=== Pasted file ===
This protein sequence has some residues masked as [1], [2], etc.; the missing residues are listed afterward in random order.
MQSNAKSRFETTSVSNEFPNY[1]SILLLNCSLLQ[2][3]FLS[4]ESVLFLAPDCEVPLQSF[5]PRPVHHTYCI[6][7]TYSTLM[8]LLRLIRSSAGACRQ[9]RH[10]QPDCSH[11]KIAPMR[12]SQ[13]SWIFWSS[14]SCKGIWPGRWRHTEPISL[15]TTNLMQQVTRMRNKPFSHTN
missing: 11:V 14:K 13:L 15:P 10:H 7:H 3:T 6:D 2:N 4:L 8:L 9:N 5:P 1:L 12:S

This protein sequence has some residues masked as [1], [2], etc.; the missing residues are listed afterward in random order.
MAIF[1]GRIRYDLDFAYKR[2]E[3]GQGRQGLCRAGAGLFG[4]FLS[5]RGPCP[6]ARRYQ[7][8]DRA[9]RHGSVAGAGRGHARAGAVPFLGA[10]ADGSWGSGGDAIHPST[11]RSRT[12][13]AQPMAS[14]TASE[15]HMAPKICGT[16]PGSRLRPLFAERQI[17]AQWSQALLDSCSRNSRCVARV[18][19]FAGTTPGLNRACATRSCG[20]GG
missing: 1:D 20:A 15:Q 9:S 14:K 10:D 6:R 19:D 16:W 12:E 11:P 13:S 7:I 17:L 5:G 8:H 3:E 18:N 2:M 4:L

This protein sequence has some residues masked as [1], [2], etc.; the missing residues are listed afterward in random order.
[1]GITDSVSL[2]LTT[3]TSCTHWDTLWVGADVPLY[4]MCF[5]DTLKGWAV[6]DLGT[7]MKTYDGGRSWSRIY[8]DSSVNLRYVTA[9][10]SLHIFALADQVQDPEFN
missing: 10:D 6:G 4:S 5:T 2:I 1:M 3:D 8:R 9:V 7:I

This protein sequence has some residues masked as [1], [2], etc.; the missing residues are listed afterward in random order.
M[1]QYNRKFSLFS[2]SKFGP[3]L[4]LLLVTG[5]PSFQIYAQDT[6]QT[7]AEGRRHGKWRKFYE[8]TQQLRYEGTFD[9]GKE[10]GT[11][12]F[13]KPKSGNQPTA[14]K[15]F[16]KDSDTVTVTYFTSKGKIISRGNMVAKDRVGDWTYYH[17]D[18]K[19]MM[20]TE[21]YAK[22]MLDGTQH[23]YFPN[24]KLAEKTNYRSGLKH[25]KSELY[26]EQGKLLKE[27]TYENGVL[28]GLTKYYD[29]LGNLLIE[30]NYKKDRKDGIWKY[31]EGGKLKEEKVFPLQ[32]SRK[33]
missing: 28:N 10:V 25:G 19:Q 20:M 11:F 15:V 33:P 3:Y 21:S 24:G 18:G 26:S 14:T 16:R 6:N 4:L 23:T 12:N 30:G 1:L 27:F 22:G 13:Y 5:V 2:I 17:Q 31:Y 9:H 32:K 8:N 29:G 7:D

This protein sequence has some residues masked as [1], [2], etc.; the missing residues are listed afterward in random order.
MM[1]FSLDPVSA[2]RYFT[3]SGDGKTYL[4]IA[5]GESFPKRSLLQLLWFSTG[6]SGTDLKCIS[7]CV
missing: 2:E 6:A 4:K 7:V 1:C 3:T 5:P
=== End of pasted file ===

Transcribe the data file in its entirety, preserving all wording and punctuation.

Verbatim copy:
This protein sequence has some residues masked as [1], [2], etc.; the missing residues are listed afterward in random order.
MQSNAKSRFETTSVSNEFPNY[1]SILLLNCSLLQ[2][3]FLS[4]ESVLFLAPDCEVPLQSF[5]PRPVHHTYCI[6][7]TYSTLM[8]LLRLIRSSAGACRQ[9]RH[10]QPDCSH[11]KIAPMR[12]SQ[13]SWIFWSS[14]SCKGIWPGRWRHTEPISL[15]TTNLMQQVTRMRNKPFSHTN
missing: 11:V 14:K 13:L 15:P 10:H 7:H 3:T 6:D 2:N 4:L 8:L 9:N 5:P 1:L 12:S

This protein sequence has some residues masked as [1], [2], etc.; the missing residues are listed afterward in random order.
MAIF[1]GRIRYDLDFAYKR[2]E[3]GQGRQGLCRAGAGLFG[4]FLS[5]RGPCP[6]ARRYQ[7][8]DRA[9]RHGSVAGAGRGHARAGAVPFLGA[10]ADGSWGSGGDAIHPST[11]RSRT[12][13]AQPMAS[14]TASE[15]HMAPKICGT[16]PGSRLRPLFAERQI[17]AQWSQALLDSCSRNSRCVARV[18][19]FAGTTPGLNRACATRSCG[20]GG
missing: 1:D 20:A 15:Q 9:S 14:K 10:D 6:R 19:D 16:W 12:E 11:P 13:S 7:I 17:L 5:G 8:H 3:E 18:N 2:M 4:L

This protein sequence has some residues masked as [1], [2], etc.; the missing residues are listed afterward in random order.
[1]GITDSVSL[2]LTT[3]TSCTHWDTLWVGADVPLY[4]MCF[5]DTLKGWAV[6]DLGT[7]MKTYDGGRSWSRIY[8]DSSVNLRYVTA[9][10]SLHIFALADQVQDPEFN
missing: 10:D 6:G 4:S 5:T 2:I 1:M 3:D 8:R 9:V 7:I

This protein sequence has some residues masked as [1], [2], etc.; the missing residues are listed afterward in random order.
M[1]QYNRKFSLFS[2]SKFGP[3]L[4]LLLVTG[5]PSFQIYAQDT[6]QT[7]AEGRRHGKWRKFYE[8]TQQLRYEGTFD[9]GKE[10]GT[11][12]F[13]KPKSGNQPTA[14]K[15]F[16]KDSDTVTVTYFTSKGKIISRGNMVAKDRVGDWTYYH[17]D[18]K[19]MM[20]TE[21]YAK[22]MLDGTQH[23]YFPN[24]KLAEKTNYRSGLKH[25]KSELY[26]EQGKLLKE[27]TYENGVL[28]GLTKYYD[29]LGNLLIE[30]NYKKDRKDGIWKY[31]EGGKLKEEKVFPLQ[32]SRK[33]
missing: 28:N 10:V 25:G 19:Q 20:M 11:F 15:V 33:P 3:Y 21:S 24:G 18:G 26:S 14:T 16:R 6:N 4:L 23:T 12:N 30:G 1:L 27:F 22:G 13:Y 5:V 2:I 17:Q 31:Y 9:H 32:K 8:N 29:G 7:D

This protein sequence has some residues masked as [1], [2], etc.; the missing residues are listed afterward in random order.
MM[1]FSLDPVSA[2]RYFT[3]SGDGKTYL[4]IA[5]GESFPKRSLLQLLWFSTG[6]SGTDLKCIS[7]CV
missing: 2:E 6:A 4:K 7:V 1:C 3:T 5:P